Alabama? A Potential Shift in the Contours of Political Parties

Another big event is on the United States horizon, in Alabama, and its occurrence portends a potential seismic shift in the contours of our political parties.

Amazon workers at an in Bessemer, Alabama facility are going to vote on unionization. And of course, Amazon opposes unionization. Amazon has a lot at stake if the Bessemer facility unionizes as it employs more than 400,000 warehouse and delivery workers. It is shaping up to be the biggest fight over unionization in American history.

Unionization of workers at an Amazon plant “may” (and I say may) be the beginnings of a political party shift in Alabama favoring Democrats. Democratic President Biden is messaging his support of unionization.

Amazon warns the unionization of its workers may increase costs and slow growth. To counter the effort, it has staged mandatory company meetings flooding workers with anti-union messaging and literature and gone as far as to post signs in bathroom stalls. Workers have complained about working conditions and mandatory overtime and in response, Amazon points out Bessemer workers benefits are good and the starting pay of $15.30/hour and exceeds the federal minimum wage of $7.25/hour.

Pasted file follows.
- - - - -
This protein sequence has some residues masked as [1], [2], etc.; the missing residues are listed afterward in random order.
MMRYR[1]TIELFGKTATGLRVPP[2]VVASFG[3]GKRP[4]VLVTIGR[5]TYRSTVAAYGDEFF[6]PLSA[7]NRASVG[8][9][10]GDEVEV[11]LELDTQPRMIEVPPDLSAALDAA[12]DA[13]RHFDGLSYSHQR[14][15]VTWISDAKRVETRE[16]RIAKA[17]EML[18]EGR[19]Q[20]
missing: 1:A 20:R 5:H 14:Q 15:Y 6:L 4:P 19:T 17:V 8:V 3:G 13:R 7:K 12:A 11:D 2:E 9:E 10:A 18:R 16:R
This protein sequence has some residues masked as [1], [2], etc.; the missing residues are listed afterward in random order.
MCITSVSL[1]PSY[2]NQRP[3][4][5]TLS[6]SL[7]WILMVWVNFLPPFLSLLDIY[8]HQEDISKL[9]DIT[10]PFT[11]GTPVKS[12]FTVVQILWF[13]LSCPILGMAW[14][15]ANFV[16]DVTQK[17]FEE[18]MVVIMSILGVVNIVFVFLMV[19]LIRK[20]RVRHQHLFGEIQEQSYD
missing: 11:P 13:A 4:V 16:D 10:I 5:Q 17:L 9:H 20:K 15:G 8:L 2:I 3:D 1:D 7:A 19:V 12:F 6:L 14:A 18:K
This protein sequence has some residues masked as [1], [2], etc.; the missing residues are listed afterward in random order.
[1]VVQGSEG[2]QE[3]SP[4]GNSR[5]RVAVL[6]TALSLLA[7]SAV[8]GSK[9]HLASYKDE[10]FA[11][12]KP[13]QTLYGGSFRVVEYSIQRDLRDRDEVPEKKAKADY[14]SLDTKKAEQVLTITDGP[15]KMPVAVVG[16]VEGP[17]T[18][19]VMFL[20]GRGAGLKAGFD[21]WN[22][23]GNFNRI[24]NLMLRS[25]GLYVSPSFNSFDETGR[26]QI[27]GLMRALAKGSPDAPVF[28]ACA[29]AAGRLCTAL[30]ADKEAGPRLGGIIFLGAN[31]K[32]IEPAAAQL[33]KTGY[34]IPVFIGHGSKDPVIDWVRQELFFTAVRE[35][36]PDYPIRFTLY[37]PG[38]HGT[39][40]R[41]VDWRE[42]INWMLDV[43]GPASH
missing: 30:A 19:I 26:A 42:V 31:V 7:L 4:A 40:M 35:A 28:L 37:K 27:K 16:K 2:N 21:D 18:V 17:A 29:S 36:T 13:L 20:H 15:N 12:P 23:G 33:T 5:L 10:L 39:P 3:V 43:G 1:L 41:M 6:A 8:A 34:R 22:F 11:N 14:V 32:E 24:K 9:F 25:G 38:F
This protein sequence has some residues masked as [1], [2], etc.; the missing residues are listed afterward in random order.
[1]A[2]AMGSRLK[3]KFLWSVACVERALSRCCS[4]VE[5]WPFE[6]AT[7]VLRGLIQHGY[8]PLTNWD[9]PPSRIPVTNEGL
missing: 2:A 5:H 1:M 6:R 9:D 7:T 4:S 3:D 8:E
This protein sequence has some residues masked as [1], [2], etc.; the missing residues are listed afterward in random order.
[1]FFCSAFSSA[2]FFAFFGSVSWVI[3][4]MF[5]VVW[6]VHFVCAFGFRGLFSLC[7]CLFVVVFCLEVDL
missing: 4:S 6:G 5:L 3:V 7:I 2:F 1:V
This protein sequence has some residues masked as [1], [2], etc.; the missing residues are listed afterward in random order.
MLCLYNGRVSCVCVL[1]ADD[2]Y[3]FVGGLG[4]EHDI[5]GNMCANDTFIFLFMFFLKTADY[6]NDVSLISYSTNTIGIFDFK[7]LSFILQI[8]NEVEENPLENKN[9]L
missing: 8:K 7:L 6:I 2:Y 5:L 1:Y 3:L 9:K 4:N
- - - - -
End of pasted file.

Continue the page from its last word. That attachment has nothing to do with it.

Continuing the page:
As Heather Cox discusses in her March 5th “Letters from An American;”

“the reason this unionization effort jumps off the page for politics is President Biden recorded video on February 28 is taking a strong pro-union stance.”

President Biden had a message in his video to remind viewers;

“America wasn’t built by Wall Street, it was built by the middle class, and unions built the middle class. Unions put power in the hands of workers. They level the playing field. They give you a stronger voice for your health, your safety, higher wages, protections from racial discrimination and sexual harassment. Unions lift up workers, both union and non-union, and especially Black and Brown workers.“

President Biden clarified in his message, the choice to unionize should be made by workers without pressure from employers.

“The choice to join a union is up to the workers—full stop.”

Also, Biden has nominated Boston mayor Marty Walsh, the former president of the Laborers’ International Union of North America, as Secretary of Labor. If confirmed, Walsh will be the first union member to serve as Secretary of Labor in nearly 50 years.

Biden’s vocal defense of working Americans has the potential to rally struggling workers to the Democrats more firmly than they have rallied for decades.

As a side note, when I was managing a $200 million warehouse for a $12 billion company, the costs were not in Labor, Indirect Labor or Overhead. The costs were in the Inventory. Amazon is a big warehouse business and I am going to guess the costs are similar with 80 to 85% being inventory. There are ways to lower the cost of Inventory.